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Fuzzing grub: part 1

Recently a set of 8 vulnerabilities were disclosed for the grub bootloader. I found 2 of them (CVE-2021-20225 and CVE-2021-20233), and contributed a number of other fixes for crashing bugs which we don't believe are exploitable. I found them by applying fuzz testing to grub. Here's how.

This is a multi-part series: I think it will end up being 4 posts. I'm hoping to cover:

  • Part 1 (this post): getting started with fuzzing grub
  • Part 2: going faster by doing lots more work
  • Part 3: fuzzing filesystems and more
  • Part 4: potential next steps and avenues for further work

Fuzz testing

Let's begin with part one: getting started with fuzzing grub.

One of my all-time favourite techniques for testing programs, especially programs that handle untrusted input, and especially-especially programs written in C that parse untrusted input, is fuzz testing. Fuzz testing (or fuzzing) is the process of repeatedly throwing randomised data at your program under test and seeing what it does.

(For the secure boot threat model, untrusted input is anything not validated by a cryptographic signature - so config files are untrusted for our purposes, but grub modules can only be loaded if they are signed, so they are trusted.)

Fuzzing has a long history and has recently received a new lease on life with coverage-guided fuzzing tools like AFL and more recently AFL++.

Building grub for AFL++

AFL++ is extremely easy to use ... if your program:

  1. is built as a single binary with a regular tool-chain
  2. runs as a regular user-space program on Linux
  3. reads a small input files from disk and then exits
  4. doesn't do anything fancy with threads or signals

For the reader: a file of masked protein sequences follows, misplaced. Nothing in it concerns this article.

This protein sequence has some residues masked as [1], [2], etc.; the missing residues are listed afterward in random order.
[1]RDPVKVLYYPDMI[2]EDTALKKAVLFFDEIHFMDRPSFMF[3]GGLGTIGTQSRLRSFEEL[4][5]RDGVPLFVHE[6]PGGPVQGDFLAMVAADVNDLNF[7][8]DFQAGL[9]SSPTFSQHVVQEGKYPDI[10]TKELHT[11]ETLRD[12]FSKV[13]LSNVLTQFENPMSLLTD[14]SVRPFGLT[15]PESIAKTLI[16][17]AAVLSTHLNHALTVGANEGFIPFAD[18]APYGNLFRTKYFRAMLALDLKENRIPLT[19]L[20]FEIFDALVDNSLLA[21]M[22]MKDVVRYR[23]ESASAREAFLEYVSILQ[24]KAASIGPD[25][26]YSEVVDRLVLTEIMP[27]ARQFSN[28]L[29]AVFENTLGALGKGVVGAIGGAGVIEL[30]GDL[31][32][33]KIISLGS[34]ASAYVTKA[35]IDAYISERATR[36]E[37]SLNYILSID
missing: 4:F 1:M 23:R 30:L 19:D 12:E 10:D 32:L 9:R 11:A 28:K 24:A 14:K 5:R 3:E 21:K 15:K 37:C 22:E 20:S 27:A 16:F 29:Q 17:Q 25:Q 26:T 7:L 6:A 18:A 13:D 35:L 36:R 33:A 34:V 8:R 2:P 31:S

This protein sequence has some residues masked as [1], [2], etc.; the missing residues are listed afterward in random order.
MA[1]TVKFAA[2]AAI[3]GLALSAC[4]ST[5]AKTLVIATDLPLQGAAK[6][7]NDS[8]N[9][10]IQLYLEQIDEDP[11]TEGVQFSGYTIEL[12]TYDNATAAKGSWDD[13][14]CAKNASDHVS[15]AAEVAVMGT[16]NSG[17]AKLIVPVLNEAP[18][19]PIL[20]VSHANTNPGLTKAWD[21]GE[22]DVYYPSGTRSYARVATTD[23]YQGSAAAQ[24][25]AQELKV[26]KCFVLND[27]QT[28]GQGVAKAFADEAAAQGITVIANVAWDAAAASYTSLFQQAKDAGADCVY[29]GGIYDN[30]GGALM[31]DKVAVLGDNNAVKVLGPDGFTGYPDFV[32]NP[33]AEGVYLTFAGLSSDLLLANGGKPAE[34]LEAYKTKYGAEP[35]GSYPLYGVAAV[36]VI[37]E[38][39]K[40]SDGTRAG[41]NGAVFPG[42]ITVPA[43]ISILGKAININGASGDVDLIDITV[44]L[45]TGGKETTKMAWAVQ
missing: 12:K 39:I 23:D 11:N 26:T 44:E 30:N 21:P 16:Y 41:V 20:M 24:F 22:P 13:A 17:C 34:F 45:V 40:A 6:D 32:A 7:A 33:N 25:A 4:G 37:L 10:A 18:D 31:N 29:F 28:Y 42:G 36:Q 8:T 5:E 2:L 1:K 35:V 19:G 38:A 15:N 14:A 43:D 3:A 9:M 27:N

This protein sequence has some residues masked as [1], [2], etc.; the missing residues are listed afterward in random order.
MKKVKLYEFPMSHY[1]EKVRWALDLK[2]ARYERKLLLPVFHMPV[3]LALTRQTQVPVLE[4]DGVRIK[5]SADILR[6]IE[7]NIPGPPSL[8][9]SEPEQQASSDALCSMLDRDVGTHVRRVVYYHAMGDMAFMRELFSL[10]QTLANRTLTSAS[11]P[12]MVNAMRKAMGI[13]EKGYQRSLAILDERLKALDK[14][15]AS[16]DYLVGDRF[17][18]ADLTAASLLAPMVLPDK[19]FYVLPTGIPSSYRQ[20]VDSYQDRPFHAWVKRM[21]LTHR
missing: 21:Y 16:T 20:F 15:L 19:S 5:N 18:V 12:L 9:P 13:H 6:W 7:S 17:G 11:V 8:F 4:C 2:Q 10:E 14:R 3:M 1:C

Beyond that, it gets a bit more complex.

On the face of it, grub fails 3 of these 4 criteria:

  • grub is a highly modular program: it loads almost all of its functionality as modules which are linked as separate ELF relocatable files. (Not runnable programs, but not shared libraries either.)

  • grub usually runs as a bootloader, not as a regular app.

  • grub reads all sorts of things, ranging in size from small files to full disks. After loading most things, it returns to a command prompt rather than exiting.

Fortunately, these problems are not insurmountable.

We'll start with the 'running as a bootloader' problem. Here, grub helps us out a bit, because it provides an 'emulator' target, which runs most of grub functionality as a userspace program. It doesn't support actually booting anything (unsurprisingly) but it does support most other modules, including things like the config file parser.

We can configure grub to build the emulator. We disable the graphical frontend for now.

./bootstrap
./configure --with-platform=emu --disable-grub-emu-sdl

At this point in building a fuzzing target, we'd normally try to configure with afl-cc to get the instrumentation that makes AFL(++) so powerful. However, the grub configure script is not a fan:

./configure --with-platform=emu --disable-grub-emu-sdl CC=$AFL_PATH/afl-cc
...
checking whether target compiler is working... no
configure: error: cannot compile for the target

It also doesn't work with afl-gcc.

Hmm, ok, so what if we just... lie a bit?

./configure --with-platform=emu --disable-grub-emu-sdl
make CC="$AFL_PATH/afl-gcc" 

(Normally I'd use CC=clang and afl-cc, but clang support is slightly broken upstream at the moment.)

After a small fix for gcc-10 compatibility, we get the userspace tools (potentially handy!) but a bunch of link errors for grub-emu:

/usr/bin/ld: disk.module:(.bss+0x20): multiple definition of `__afl_global_area_ptr'; kernel.exec:(.bss+0xe078): first defined here
/usr/bin/ld: regexp.module:(.bss+0x70): multiple definition of `__afl_global_area_ptr'; kernel.exec:(.bss+0xe078): first defined here